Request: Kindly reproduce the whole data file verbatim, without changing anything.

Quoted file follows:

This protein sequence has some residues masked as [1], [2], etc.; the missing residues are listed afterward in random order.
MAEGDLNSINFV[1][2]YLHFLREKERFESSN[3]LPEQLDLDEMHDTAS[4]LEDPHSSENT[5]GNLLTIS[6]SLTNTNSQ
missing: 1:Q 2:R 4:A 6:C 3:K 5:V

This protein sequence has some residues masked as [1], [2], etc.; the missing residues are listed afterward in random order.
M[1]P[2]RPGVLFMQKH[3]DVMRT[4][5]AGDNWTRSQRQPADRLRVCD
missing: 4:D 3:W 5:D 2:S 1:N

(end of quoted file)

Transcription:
This protein sequence has some residues masked as [1], [2], etc.; the missing residues are listed afterward in random order.
MAEGDLNSINFV[1][2]YLHFLREKERFESSN[3]LPEQLDLDEMHDTAS[4]LEDPHSSENT[5]GNLLTIS[6]SLTNTNSQ
missing: 1:Q 2:R 4:A 6:C 3:K 5:V

This protein sequence has some residues masked as [1], [2], etc.; the missing residues are listed afterward in random order.
M[1]P[2]RPGVLFMQKH[3]DVMRT[4][5]AGDNWTRSQRQPADRLRVCD
missing: 4:D 3:W 5:D 2:S 1:N